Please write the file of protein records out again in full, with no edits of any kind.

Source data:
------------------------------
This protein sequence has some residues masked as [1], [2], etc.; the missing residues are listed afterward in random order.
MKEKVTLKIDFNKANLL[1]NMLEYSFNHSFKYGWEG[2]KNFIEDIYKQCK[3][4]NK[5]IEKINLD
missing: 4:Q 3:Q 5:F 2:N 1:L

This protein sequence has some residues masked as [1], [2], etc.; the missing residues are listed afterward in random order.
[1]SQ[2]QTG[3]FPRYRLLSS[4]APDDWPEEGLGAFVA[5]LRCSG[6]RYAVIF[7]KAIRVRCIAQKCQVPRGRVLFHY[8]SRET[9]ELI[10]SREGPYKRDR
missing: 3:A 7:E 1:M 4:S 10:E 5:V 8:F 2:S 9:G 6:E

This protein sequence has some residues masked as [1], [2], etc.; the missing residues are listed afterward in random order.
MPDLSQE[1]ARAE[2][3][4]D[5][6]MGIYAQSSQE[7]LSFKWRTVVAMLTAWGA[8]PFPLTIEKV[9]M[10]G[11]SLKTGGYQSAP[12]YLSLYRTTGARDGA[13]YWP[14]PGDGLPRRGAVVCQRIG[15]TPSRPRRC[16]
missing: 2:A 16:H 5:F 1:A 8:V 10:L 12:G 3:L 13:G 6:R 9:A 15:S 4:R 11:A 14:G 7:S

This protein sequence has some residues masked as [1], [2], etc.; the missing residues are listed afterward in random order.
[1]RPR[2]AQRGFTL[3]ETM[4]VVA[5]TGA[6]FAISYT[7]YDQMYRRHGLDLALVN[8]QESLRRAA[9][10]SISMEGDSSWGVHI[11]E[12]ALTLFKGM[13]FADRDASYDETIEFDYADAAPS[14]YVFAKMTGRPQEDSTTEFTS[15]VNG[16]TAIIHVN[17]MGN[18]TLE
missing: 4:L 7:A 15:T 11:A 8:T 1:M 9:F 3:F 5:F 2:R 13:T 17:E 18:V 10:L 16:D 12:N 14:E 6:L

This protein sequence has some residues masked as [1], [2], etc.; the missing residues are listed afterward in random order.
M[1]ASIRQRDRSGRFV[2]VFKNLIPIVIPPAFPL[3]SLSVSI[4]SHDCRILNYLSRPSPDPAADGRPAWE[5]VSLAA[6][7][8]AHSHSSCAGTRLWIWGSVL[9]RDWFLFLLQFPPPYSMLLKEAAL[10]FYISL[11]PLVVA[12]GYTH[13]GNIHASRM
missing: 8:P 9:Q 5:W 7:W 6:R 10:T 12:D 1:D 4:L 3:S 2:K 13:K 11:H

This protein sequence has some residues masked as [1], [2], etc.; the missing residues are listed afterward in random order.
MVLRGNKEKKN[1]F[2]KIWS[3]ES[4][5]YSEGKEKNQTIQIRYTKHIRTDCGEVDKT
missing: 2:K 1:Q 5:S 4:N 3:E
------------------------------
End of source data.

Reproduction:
This protein sequence has some residues masked as [1], [2], etc.; the missing residues are listed afterward in random order.
MKEKVTLKIDFNKANLL[1]NMLEYSFNHSFKYGWEG[2]KNFIEDIYKQCK[3][4]NK[5]IEKINLD
missing: 4:Q 3:Q 5:F 2:N 1:L

This protein sequence has some residues masked as [1], [2], etc.; the missing residues are listed afterward in random order.
[1]SQ[2]QTG[3]FPRYRLLSS[4]APDDWPEEGLGAFVA[5]LRCSG[6]RYAVIF[7]KAIRVRCIAQKCQVPRGRVLFHY[8]SRET[9]ELI[10]SREGPYKRDR
missing: 3:A 7:E 1:M 4:S 10:E 5:V 8:F 2:S 9:G 6:E

This protein sequence has some residues masked as [1], [2], etc.; the missing residues are listed afterward in random order.
MPDLSQE[1]ARAE[2][3][4]D[5][6]MGIYAQSSQE[7]LSFKWRTVVAMLTAWGA[8]PFPLTIEKV[9]M[10]G[11]SLKTGGYQSAP[12]YLSLYRTTGARDGA[13]YWP[14]PGDGLPRRGAVVCQRIG[15]TPSRPRRC[16]
missing: 2:A 16:H 5:F 1:A 8:V 10:L 12:G 3:L 13:G 6:R 9:A 15:S 4:R 11:A 14:G 7:S

This protein sequence has some residues masked as [1], [2], etc.; the missing residues are listed afterward in random order.
[1]RPR[2]AQRGFTL[3]ETM[4]VVA[5]TGA[6]FAISYT[7]YDQMYRRHGLDLALVN[8]QESLRRAA[9][10]SISMEGDSSWGVHI[11]E[12]ALTLFKGM[13]FADRDASYDETIEFDYADAAPS[14]YVFAKMTGRPQEDSTTEFTS[15]VNG[16]TAIIHVN[17]MGN[18]TLE
missing: 4:L 7:A 15:T 11:A 8:T 1:M 9:F 3:F 5:F 2:R 13:T 17:E 18:V 10:L 16:D 12:N 14:E 6:L

This protein sequence has some residues masked as [1], [2], etc.; the missing residues are listed afterward in random order.
M[1]ASIRQRDRSGRFV[2]VFKNLIPIVIPPAFPL[3]SLSVSI[4]SHDCRILNYLSRPSPDPAADGRPAWE[5]VSLAA[6][7][8]AHSHSSCAGTRLWIWGSVL[9]RDWFLFLLQFPPPYSMLLKEAAL[10]FYISL[11]PLVVA[12]GYTH[13]GNIHASRM
missing: 8:P 9:Q 5:W 7:W 6:R 10:T 12:D 1:D 4:L 3:S 2:K 13:K 11:H

This protein sequence has some residues masked as [1], [2], etc.; the missing residues are listed afterward in random order.
MVLRGNKEKKN[1]F[2]KIWS[3]ES[4][5]YSEGKEKNQTIQIRYTKHIRTDCGEVDKT
missing: 2:K 1:Q 5:S 4:N 3:E